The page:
The soft bigotry of low expectation

Speechwriter for George H. W. Bush, Michael Gerson, is credited with the phrase, ‘The soft bigotry of low expectation’ used by his boss at the NAACP's 91st annual convention.

I do not have the experience to speak in relation to African Americans but do feel qualified to speak to the situation of people with a disability in Australia. Such persons find themselves in an environment that seems almost designed to encourage service providers to aim low.

Nowhere is this more apparent than with the National Disability Insurance Scheme (NDIS).

There are more than 800,000 people receiving the disability support pension[1]. The cost exceeds $17,000,000,000 a year or approximately $540 per second
(every minute, every hour, every day … ).

You’d think Government would be keen to reduce this. But, no.

Instead, people with disability are being offered bushwalking, further education, field trips, social outings, bowling – you name it it’s negotiable, without any priority on economic independence.

Why doesn’t the Commonwealth, through its agency the NDIA, put employment front and centre?

I believe it’s because of an underlying ‘soft bigotry’, what psychologist Wolf Wolfensberger might have referred to as the ‘wound’ of being cast in the role as burden of charity/object of pity. To some extent, this view permeates the field of disability employment. Many seem to believe that people with disability should have a bucket of money (wage subsidy) tied to them or should be automatically referred to the Supported Wage System because people with disability are inherently of less value.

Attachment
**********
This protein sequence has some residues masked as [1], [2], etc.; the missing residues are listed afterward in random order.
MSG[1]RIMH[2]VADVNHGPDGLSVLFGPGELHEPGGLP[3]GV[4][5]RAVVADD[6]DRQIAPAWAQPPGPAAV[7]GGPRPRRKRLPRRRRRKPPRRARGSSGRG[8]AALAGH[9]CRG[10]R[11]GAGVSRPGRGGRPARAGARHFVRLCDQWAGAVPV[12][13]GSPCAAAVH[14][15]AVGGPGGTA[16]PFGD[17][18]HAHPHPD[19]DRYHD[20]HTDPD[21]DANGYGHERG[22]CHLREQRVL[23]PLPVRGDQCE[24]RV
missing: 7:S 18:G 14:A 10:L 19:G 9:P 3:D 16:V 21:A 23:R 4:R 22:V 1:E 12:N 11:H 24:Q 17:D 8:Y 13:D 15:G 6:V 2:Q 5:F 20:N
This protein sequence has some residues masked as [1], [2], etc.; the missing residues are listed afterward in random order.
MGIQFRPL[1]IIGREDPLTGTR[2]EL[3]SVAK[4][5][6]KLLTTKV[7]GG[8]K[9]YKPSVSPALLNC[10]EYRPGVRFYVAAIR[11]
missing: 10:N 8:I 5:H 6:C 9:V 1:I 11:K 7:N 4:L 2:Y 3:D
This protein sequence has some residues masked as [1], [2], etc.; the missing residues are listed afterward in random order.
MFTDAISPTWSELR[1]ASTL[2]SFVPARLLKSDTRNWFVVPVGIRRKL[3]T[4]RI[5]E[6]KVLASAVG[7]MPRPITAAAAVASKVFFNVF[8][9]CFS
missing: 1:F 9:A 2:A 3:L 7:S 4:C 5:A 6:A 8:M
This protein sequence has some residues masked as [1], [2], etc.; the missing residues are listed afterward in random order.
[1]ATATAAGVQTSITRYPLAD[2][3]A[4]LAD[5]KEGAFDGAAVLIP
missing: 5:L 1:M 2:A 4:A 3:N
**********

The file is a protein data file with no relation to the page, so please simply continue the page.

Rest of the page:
With 30 years’ experience in disability employment and having seen many thousands of people with disability make the jump from welfare recipient to full-time, independent taxpayer I can tell you that the role of ‘burden’ does not fit.

I develop this point in chapter four (Aim High) in The 10 Demandments – how to improve employment services for people with disability’. Everyone involved in developing full inclusion for people with disability needs to aim high, to look for maximum participation in the best paying, most suitable role for every individual.

Employment First calls for genuine equality, not tokenism, anything less risks succumbing to ‘soft bigotry’.

- Martin Wren

 


[1] http://www.theaustralian.com.au/national-affairs/disability-support-pension-burden-hits-17bn-a-year/news-story/61692e10aead22629717d810ca046376